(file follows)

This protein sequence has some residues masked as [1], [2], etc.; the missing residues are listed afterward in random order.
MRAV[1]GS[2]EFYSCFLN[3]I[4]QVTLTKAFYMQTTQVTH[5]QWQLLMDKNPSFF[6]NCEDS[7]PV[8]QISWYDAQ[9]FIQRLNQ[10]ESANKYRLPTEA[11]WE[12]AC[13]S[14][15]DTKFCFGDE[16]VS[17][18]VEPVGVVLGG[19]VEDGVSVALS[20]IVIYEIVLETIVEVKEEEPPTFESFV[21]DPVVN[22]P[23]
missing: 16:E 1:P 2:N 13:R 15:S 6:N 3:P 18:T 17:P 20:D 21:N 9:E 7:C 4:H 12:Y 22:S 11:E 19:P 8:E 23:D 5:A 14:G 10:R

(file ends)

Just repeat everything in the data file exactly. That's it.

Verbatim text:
This protein sequence has some residues masked as [1], [2], etc.; the missing residues are listed afterward in random order.
MRAV[1]GS[2]EFYSCFLN[3]I[4]QVTLTKAFYMQTTQVTH[5]QWQLLMDKNPSFF[6]NCEDS[7]PV[8]QISWYDAQ[9]FIQRLNQ[10]ESANKYRLPTEA[11]WE[12]AC[13]S[14][15]DTKFCFGDE[16]VS[17][18]VEPVGVVLGG[19]VEDGVSVALS[20]IVIYEIVLETIVEVKEEEPPTFESFV[21]DPVVN[22]P[23]
missing: 16:E 1:P 2:N 13:R 15:S 6:N 3:P 18:T 17:P 20:D 21:N 9:E 7:C 4:H 12:Y 22:S 11:E 19:P 8:E 23:D 5:A 14:G 10:R